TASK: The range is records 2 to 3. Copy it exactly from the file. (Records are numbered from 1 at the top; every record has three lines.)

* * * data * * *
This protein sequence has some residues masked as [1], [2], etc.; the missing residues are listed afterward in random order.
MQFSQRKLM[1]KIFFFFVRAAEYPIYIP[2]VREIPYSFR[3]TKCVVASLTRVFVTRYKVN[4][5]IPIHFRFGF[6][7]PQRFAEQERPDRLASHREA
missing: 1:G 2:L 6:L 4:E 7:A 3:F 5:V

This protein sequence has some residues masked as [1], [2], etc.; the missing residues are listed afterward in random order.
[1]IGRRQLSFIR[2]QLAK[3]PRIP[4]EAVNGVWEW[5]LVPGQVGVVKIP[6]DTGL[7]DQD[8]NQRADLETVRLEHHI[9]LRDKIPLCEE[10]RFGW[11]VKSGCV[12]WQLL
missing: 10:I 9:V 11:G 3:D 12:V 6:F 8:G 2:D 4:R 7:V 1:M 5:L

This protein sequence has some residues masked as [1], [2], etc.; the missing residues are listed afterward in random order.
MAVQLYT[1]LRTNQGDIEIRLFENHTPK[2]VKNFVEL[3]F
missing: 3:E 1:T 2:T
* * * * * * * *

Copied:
This protein sequence has some residues masked as [1], [2], etc.; the missing residues are listed afterward in random order.
[1]IGRRQLSFIR[2]QLAK[3]PRIP[4]EAVNGVWEW[5]LVPGQVGVVKIP[6]DTGL[7]DQD[8]NQRADLETVRLEHHI[9]LRDKIPLCEE[10]RFGW[11]VKSGCV[12]WQLL
missing: 10:I 9:V 11:G 3:D 12:V 6:F 8:G 2:D 4:R 7:V 1:M 5:L

This protein sequence has some residues masked as [1], [2], etc.; the missing residues are listed afterward in random order.
MAVQLYT[1]LRTNQGDIEIRLFENHTPK[2]VKNFVEL[3]F
missing: 3:E 1:T 2:T